Beefy Boxes and Bandwidth Generously Provided by pair Networks
No such thing as a small change
 
PerlMonks  

Re^2: Bidirectional IPC with Expect and Passthrough

by steve (Deacon)
on May 07, 2011 at 13:17 UTC ( #903553=note: print w/ replies, xml ) Need Help??


in reply to Re: Bidirectional IPC with Expect and Passthrough
in thread Bidirectional IPC with Expect and Passthrough

IPC::Open2 may also work. IPC::Open3 is not necessary for my application as described in Bidirectional Communication with Another Process:

"There's also an open3() for tridirectional I/O so you can also catch your child's STDERR, but doing so would then require an awkward select() loop and wouldn't allow you to use normal Perl input operations."

The difficulty here is that the conversation follows a slightly different path - user input and program output may occur simultaneously.

Perhaps an a more specific example would be useful. Let's say that I want to make a wrapper for top which allows me to receive the output of the top program (as regularly as possible) and also allows for me to parse the output and if a particular listing is present, return a keystroke/string automatically to top to switch the view so that that process is more easily noticed.

So with output such as:

PID COMMAND %CPU TIME 6555 top 1.5 00:01.42 6537 bash 0.0 00:00.04
no automated action would need to be performed, whereas with this output:
PID COMMAND %CPU TIME 6555 top 1.5 00:02.42 6591 nasty_script 9.9 00:01.01 6537 bash 0.0 00:00.04
would automatically send a string to top to update the view to be more like:
PID COMMAND %CPU TIME 6591 nasty_script 9.7 00:01.11 6555 top 1.1 00:02.52 6537 bash 0.0 00:00.04

The crux of this issue is that user input and program output may occur at any time. I am not aware of a method in perl that allows for receiving data from two sources simultaneously.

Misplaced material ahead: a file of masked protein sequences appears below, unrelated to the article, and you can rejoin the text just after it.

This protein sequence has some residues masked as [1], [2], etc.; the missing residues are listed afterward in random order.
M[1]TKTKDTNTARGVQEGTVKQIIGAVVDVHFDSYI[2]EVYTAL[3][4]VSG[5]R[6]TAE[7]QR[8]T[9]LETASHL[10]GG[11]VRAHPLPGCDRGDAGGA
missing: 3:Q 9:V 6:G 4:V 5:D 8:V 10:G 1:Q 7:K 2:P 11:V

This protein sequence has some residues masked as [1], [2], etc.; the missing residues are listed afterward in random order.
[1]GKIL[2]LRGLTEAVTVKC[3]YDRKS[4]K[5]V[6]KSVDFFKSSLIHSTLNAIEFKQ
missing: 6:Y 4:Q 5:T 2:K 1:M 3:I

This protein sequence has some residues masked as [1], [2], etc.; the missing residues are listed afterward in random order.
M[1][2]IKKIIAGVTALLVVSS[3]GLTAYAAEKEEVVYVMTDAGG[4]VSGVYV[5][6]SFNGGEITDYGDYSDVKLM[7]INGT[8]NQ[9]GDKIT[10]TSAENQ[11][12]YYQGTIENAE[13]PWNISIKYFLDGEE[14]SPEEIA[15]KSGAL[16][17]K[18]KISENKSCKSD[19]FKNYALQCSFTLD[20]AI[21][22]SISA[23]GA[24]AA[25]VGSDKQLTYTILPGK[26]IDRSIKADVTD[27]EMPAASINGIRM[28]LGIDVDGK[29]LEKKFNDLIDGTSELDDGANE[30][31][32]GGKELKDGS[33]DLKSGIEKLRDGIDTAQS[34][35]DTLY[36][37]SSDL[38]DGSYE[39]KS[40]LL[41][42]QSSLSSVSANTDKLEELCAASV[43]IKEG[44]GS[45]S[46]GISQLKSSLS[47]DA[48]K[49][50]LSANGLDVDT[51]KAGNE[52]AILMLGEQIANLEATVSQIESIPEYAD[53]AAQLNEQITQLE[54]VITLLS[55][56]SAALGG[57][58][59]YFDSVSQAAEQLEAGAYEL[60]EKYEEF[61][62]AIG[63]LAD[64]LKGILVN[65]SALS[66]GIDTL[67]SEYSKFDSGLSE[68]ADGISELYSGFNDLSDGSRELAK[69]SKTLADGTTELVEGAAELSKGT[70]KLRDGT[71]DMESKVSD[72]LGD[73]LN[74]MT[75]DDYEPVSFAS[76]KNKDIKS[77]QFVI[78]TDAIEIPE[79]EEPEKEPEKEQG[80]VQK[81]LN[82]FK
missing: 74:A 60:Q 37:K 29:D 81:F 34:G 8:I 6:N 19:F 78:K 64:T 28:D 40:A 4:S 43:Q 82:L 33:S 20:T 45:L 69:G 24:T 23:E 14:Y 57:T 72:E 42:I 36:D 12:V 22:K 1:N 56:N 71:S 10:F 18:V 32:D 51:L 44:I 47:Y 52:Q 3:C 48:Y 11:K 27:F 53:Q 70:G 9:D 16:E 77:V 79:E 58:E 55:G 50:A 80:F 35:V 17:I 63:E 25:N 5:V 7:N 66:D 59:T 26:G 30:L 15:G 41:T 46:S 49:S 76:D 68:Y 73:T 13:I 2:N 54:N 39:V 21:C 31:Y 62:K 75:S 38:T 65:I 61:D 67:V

With that being stated, I do not need instant reads/writes from either the program output or the user input. What I do need is a way to not lose any potential data in between. If it takes a few milliseconds to read user input, and the program has output during that time I will need to read that after the user input. I would also like to avoid losing keystrokes for user input while the script is reading/checking program output.

Perhaps this would also require a fork so one child could always read/write from/to the program, and the other would always read/write from/to the user?


Comment on Re^2: Bidirectional IPC with Expect and Passthrough
Select or Download Code
Re^3: Bidirectional IPC with Expect and Passthrough
by BrowserUk (Pope) on May 07, 2011 at 15:19 UTC
    Perhaps this would also require a fork so one child could always read/write from/to the program, and the other would always read/write from/to the user?

    T'is easier using threads.

    I don't have top or anything I can easily substitute for it in an example, but what you are asking for should be relatively trivial using threads.

    You have two distinct, and extremely simple loops you need to perform:

    1. Read whatever comes doen the pipe from the child process and print it to the terminal.
      print while <$fromKid>;
    2. Read anything that the user types and forward it to the child process via the pipe:
      print $toKid while <STDIN>;